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Who’d a-thunk It?

Every day the media produce hundreds upon hundreds of howlers. Why this one (quoted below) from last Friday’s Washington Post strikes me as especially amusing I can’t quite say, but it does. The howler in question appears in a report by Erica Werner and David J. Lynch on the on-going negotiations to replace NAFTA with the United States-Mexico-Canada Agreement (USMCA):

NAFTA was meant to expand trade among the United States, Canada and Mexico by removing tariffs and other barriers on products as they were shipped between countries. The pact did open up trade, but it also proved disruptive in terms of creating new manufacturing supply chains and relocating businesses and jobs.

So… when people become more free to trade with each other new trading relations arise. Some domestic firms export more, as well as import more inputs, while other domestic firms confront more competition from foreign rivals – all encouraging resources in the more-freely-trading nations to move from inefficient uses to efficient uses.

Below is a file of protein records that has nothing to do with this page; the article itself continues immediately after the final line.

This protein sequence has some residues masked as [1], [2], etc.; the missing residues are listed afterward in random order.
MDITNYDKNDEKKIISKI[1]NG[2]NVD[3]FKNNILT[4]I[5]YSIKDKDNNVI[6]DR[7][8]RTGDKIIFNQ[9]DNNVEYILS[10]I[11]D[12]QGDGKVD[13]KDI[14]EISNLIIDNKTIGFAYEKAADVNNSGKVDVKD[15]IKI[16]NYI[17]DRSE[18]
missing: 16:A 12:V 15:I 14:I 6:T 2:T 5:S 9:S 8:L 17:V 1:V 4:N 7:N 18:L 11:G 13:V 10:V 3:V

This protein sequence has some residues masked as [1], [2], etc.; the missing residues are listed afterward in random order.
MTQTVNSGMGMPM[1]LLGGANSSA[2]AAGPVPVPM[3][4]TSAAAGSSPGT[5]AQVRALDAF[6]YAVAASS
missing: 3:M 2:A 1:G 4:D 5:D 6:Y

Wow! Freer trade results in changes in the pattern of trade! Freer trade, by uncorking more competition, causes some producers to change the manner of their operations and gives buyers new options that many buyers actually take! Just wow! Who’s a-thunk it?!


Seriously, what misconception would lead journalists to write such a passage as the one quoted above? Apparently, some journalists hold the view that reality harbors the possibility that patterns of trade can change without causing any actual change – without causing some producers to lose market share, without cause some workers to lose jobs, without causing some sellers to have to cut prices. In brief, some journalists believe that it is possible for trade patterns to change and at the same time not change.

In what universe to such people reside?